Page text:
Rossetti D.,Marche Polytechnic University |
Squartini S.,Marche Polytechnic University |
Collura S.,Loccioni Group
Smart Innovation, Systems and Technologies | Year: 2016
This paper aims to evaluate the effectiveness of different Machine Learning algorithms for the estimation of Particle Size Distribution (PSD) of powder by means of Acoustic Emissions (AE). In industrial plants it is very useful to use noninvasive and adaptable systems for monitoring the particle size, for this reason the AE represents an important mean for detecting the particle size. To create a model that relates the AE with the powder size, Machine Learning is a viable approach to model a complex system without knowing all the variables in details. The test results show a good estimation accuracy for the various Machine Learning algorithms employed in this study. © Springer International Publishing Switzerland 2016.
Grabowski D.,Silesian University of Technology |
Cristalli C.,Loccioni Group
Infrared Physics and Technology | Year: 2015
This paper addresses the problem how to bring advanced data analysis techniques to the reality of a production line in order to increase the productivity and cost-effectiveness while reducing failure rates and increasing reliability of the final product. The main goal was to develop techniques of fast thermal inspection for production line quality control using a knowledge-based machine vision system. The paper contains a description of the system as well as a proposition of the algorithm for automatic classification of devices on the base of information included in their infrared images. Data-driven pattern recognition, infrared imaging, and principal component analysis (PCA) were put together and resulted in a very effective production line quality control system. The algorithm has been validated using real production line data. Experiments revealed some interesting features of the proposed method, e.g. resistance to changes of the ambient temperature and early classification during the thermal transient state. © 2015 Elsevier B.V. All rights reserved.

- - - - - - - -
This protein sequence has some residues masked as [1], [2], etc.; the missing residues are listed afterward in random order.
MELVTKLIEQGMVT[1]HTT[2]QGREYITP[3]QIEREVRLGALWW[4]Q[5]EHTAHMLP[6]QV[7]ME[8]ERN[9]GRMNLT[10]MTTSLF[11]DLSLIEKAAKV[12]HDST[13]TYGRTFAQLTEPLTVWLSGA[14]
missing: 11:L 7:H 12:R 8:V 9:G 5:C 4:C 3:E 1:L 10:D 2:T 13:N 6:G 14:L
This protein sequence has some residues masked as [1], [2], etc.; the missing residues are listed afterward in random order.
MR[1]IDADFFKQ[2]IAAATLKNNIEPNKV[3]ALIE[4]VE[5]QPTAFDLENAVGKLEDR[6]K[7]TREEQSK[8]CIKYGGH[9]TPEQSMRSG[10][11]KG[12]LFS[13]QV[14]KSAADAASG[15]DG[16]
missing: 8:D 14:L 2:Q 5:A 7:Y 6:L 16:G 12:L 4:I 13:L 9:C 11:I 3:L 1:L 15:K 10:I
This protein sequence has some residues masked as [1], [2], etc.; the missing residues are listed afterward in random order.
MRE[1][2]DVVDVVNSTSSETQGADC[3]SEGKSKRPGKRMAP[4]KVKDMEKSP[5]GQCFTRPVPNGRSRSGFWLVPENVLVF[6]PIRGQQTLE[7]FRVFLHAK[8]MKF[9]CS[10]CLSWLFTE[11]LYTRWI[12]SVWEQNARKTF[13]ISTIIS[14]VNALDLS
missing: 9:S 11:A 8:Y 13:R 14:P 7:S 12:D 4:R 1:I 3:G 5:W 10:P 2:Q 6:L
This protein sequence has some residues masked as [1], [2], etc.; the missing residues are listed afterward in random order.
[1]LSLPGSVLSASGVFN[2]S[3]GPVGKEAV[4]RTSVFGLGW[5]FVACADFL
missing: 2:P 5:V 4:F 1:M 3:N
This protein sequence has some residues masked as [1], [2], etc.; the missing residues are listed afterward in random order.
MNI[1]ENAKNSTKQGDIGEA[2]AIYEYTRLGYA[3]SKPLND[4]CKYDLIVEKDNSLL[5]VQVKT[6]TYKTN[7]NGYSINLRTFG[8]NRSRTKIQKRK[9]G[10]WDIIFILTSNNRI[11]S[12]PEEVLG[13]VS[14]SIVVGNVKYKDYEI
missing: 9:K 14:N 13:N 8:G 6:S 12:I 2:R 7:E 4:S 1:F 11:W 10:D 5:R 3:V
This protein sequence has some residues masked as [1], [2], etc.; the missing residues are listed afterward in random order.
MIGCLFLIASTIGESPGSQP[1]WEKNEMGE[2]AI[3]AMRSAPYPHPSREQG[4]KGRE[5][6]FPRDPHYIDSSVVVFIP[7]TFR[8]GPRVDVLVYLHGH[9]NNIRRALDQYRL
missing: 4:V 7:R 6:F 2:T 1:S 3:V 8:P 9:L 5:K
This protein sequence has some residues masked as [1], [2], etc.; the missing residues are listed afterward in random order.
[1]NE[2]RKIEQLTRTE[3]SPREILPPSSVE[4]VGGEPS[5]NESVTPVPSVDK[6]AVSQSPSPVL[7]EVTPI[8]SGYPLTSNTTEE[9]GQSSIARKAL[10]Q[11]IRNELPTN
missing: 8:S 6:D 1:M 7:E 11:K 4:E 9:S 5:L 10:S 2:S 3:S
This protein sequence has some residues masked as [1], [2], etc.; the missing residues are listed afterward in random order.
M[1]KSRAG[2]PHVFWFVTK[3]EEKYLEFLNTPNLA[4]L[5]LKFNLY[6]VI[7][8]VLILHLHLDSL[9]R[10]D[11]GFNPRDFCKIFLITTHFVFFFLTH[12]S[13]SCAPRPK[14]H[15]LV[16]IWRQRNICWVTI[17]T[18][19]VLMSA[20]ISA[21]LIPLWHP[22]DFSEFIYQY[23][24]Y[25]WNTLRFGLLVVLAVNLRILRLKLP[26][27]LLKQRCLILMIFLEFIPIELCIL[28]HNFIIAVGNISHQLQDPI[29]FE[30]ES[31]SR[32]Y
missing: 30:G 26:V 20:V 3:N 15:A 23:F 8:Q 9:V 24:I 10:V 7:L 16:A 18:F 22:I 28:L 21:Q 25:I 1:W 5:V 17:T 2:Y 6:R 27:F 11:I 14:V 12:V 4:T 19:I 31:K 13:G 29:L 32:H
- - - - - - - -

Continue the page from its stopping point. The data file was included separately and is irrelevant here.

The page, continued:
Cellura M.,DREAM |
Campanella L.,DREAM |
Ciulla G.,DREAM |
Guarino F.,University of Palermo |
And 3 more authors.
ASHRAE Transactions | Year: 2011
In the framework of international actions to reduce the energy requirements and greenhouse gases emissions due to buildings, a new International Energy Agency task has been recently established in order to study Net Zero Energy Buildings (NZEBs). The commonly shared concept of NZEB, is a building whose annual balance of energy consumptions tends to zero. This concept is still too imprecise and the authors of this paper participate to the activities of SubTask B of IEA Task40 with the aim of establishing an internationally agreed understanding on NZEBs. The task is based on a common methodology for identifying and refining design approaches and tools to support industry adoption of innovative demand/supply technologies for NZEBS. This goal is pursued through detailed modeling and analysis of specific NZEB case studies. Among the specific objectives of the Sub Task B it is possible to include the analysis of redesigned studies. Redesigned studies should identify better alternative solutions for plants, building envelope or impact on the environment that significantly modify the building. To provide high quality information about the design process of a NZEB, it was decided to examine in detail the specific case study of the Leaf House (LH) located in Ancona, Italy. The studied building is fully monitored in terms of thermal environment, energy production and consumption, water use and occupancy. The purpose of this paper is to present some optionsto improve the performance of the selected building, identified by using the collected data and analyzing a detailed TRNSYS model of plant-building complex. The model has allowed detailed evaluation of the effects of some changes in the design that can improve the behavior of the Leaf House in terms of consumptions of energy resources and environmental impact of the building. The performed analysis shows that the building envelope is already very effective in terms of thermal performance, while the redesign of the thermal plants and the PV system should permit to reach a nearly net zero energy performance. © 2011 ASHRAE.